If you plan to put Nest Hub 2 in the kitchen, living room or office, then it’s a nice improvement on the original and a no-brainer if you want a Google Assistant-powered smart display at a reasonable price.
It looks better, sounds better and has some new features you’ll find useful such as Quick Gestures – even if that doesn’t support swipes to skip tracks.
On the other hand, Sleep Sensing is the major new feature offering you a smart alarm clock with sleep tracking without putting a camera in your bedroom.
Sleep Sensing works well and doesn’t require wearing anything on your person while in bed and gives you a lot of data about how you sleep.
However, a huge question mark hangs over this feature because Sleep Sensing is a free preview until next year when Google will likely start charging a subscription fee to use it. How much this will cost is anyone’s guess.
Read our full
Google Nest Hub 2 review
What is the difference between Google Nest models?
If you’re looking to buy your first
smart speaker, Google Nest Mini (2nd gen) is a great choice. It does almost everything the more expensive models do, but with a smaller speaker also benefits from a lower price. You may also still be able to find at a lower price the older Home Mini, which has the exact same design but a little less audio oomph and slower processing.
Step up to the Google Nest Audio if you want louder, better-quality audio.
Meanwhile, the Nest Hub line offers the most feature-complete service, with an integrated display on which Google Assistant can show as well as tell (though it’s not the only
smart display), and play photo slideshows or function as a clock in standby mode. The latest model includes Sleep Sensing.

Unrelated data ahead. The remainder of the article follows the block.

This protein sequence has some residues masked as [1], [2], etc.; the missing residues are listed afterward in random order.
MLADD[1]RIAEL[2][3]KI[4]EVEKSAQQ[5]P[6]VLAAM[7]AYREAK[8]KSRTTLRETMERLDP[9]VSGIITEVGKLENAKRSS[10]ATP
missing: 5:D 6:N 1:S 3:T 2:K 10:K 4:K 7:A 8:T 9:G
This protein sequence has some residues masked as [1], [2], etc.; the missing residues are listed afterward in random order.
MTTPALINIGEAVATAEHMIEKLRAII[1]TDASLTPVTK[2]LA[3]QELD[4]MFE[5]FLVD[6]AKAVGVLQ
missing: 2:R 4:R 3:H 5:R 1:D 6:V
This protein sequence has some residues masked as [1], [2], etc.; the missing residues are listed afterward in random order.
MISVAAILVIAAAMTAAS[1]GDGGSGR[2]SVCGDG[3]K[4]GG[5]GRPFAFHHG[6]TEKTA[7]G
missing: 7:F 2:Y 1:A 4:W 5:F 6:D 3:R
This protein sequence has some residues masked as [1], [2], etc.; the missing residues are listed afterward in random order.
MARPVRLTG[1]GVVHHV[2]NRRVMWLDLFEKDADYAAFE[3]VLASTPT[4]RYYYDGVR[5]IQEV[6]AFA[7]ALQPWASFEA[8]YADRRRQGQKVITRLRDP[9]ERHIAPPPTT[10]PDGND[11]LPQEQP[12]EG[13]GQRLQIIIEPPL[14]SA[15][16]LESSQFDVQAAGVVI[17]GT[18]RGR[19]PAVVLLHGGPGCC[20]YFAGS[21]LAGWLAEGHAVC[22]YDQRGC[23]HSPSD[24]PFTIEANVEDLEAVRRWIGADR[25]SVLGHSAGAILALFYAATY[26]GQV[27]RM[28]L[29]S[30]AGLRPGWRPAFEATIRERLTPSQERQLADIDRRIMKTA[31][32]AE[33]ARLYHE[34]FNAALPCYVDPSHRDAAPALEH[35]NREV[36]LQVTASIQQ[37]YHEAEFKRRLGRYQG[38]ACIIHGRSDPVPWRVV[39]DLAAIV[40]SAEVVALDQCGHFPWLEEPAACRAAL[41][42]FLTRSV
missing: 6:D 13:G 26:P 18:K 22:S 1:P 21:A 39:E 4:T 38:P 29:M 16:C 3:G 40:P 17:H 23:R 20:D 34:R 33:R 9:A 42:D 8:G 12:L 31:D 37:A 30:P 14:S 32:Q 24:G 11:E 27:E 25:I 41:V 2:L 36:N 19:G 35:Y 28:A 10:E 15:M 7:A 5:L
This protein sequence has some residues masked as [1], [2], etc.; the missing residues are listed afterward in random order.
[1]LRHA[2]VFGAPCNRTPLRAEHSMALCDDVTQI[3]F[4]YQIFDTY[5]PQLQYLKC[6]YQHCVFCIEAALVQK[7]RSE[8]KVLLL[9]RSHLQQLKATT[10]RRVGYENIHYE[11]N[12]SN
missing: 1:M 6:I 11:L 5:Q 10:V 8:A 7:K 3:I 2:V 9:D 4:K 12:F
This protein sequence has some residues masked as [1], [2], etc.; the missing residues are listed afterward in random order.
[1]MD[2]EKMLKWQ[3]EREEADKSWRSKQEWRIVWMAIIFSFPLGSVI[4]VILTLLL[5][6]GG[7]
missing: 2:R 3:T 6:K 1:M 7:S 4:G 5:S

Of course, every Google Nest device can tell you the time when asked, and we think the standard (7in) Nest Hub’s audio quality is below that of even Google Nest Mini (which is actually surprisingly good for such a tiny device).
The Google Nest Hub Max has a larger 10in display, better 2.1 speakers, and an integrated camera that lets you make video calls, use the Hub as a security camera (with a Nest Aware subscription), use gestures to control audio playback and set up Face Match.
Each device works independently of its siblings, but you can also combine any or all of these devices for
mutli-room audio and broadcasting functionality.
The one feature all share is the most important of all: Google Assistant. This is the company’s smart voice assistant, and the equivalent to Amazon’s Alexa, Microsoft’s Cortana, Samsung’s Bixby and Apple’s Siri. We find it the most accomplished of all, able to understand a natural, conversational tone and the most likely to be able to give you an answer to the most random of questions.
What does Google Assistant do?
We’re getting to the stage now where it’s not a question of
what can Google Assistant do, but what can’t it do? If you have an Android phone, chances are you’ve already tried Google Assistant (it’s available as a
free download from the Play Store), but you’ll find it works much better – and is more comfortable to use – in a home environment.